A bright, colorful map with good detail despite its small size. From one of the important Philadelphia publishers of the early nineteenth century. $55
Maps by Sidney Hall. London: Longman, Rees, Orme, Brown & Green, 1828-29. Engravings. Original outline color. Very good condition. Two handsome and very detailed maps of the Iberian peninsula by British cartographer Sidney Hall, issued in London from 1828-9. Though other countries, including the United States, had by then developed cartographic industries of considerable quality, British map publishers were still the best in the world in the 1820s. These maps show why, with clear and precise engraving depicting copious up-to-date information. These maps are a development of the Cary maps of 1801, with more and newer information and brighter hand color.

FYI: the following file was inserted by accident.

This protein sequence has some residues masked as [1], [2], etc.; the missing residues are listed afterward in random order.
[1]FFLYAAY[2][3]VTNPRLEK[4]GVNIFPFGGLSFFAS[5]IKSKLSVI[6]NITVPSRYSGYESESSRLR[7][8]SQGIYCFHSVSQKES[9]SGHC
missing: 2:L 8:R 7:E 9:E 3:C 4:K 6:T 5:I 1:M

David H. Burr. "Spain & Portugal." From Universal Atlas. New York: Thomas Illman, 1834. 10 1/2 x 12 1/2. Engraving. Full original color. Very good condition.
An excellent map of Spain and Portugal by David H. Burr, one of the most important American cartographers of the first part of the nineteenth century. Having studied under Simeon DeWitt, Burr produced the second state atlas issued in the United States, of New York in 1829. He was then appointed to be geographer for the U.S. Post Office and later geographer to the House of Representatives. As a careful geographer, Burr is careful in this map to put in only information for which he felt there was a scientific basis. Burr's maps are scarce and quite desirable. $125